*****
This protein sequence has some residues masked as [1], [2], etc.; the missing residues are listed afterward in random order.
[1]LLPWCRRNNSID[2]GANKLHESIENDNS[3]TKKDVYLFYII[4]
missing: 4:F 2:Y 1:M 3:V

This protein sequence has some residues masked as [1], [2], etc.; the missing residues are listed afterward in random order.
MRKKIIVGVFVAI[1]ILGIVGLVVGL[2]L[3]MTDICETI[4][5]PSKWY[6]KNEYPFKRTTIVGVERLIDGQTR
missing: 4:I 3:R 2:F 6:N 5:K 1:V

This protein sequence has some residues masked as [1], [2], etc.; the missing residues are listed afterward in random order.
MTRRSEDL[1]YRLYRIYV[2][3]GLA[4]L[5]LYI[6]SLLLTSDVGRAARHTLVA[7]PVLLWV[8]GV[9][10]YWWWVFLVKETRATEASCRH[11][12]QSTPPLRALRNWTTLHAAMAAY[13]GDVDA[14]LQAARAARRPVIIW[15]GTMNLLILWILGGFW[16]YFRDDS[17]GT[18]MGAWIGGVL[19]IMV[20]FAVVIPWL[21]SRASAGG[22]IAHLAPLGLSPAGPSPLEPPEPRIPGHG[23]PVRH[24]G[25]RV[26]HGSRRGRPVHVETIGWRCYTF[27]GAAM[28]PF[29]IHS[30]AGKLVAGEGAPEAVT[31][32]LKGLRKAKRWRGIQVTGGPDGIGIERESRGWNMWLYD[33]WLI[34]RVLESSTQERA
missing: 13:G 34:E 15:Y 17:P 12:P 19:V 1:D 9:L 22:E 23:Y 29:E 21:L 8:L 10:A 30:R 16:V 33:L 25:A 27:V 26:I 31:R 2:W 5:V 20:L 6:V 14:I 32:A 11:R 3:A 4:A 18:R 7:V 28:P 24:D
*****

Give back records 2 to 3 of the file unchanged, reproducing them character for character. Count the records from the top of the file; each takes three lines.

This protein sequence has some residues masked as [1], [2], etc.; the missing residues are listed afterward in random order.
MRKKIIVGVFVAI[1]ILGIVGLVVGL[2]L[3]MTDICETI[4][5]PSKWY[6]KNEYPFKRTTIVGVERLIDGQTR
missing: 4:I 3:R 2:F 6:N 5:K 1:V

This protein sequence has some residues masked as [1], [2], etc.; the missing residues are listed afterward in random order.
MTRRSEDL[1]YRLYRIYV[2][3]GLA[4]L[5]LYI[6]SLLLTSDVGRAARHTLVA[7]PVLLWV[8]GV[9][10]YWWWVFLVKETRATEASCRH[11][12]QSTPPLRALRNWTTLHAAMAAY[13]GDVDA[14]LQAARAARRPVIIW[15]GTMNLLILWILGGFW[16]YFRDDS[17]GT[18]MGAWIGGVL[19]IMV[20]FAVVIPWL[21]SRASAGG[22]IAHLAPLGLSPAGPSPLEPPEPRIPGHG[23]PVRH[24]G[25]RV[26]HGSRRGRPVHVETIGWRCYTF[27]GAAM[28]PF[29]IHS[30]AGKLVAGEGAPEAVT[31][32]LKGLRKAKRWRGIQVTGGPDGIGIERESRGWNMWLYD[33]WLI[34]RVLESSTQERA
missing: 13:G 34:E 15:Y 17:P 12:P 19:V 1:D 9:L 22:E 23:Y 29:E 21:L 8:L 10:A 30:R 16:V 33:L 25:A 27:V 26:I 31:R 2:W 5:V 20:L 6:V 14:I 32:A 11:R 3:A 4:A 18:R 7:V 28:P 24:D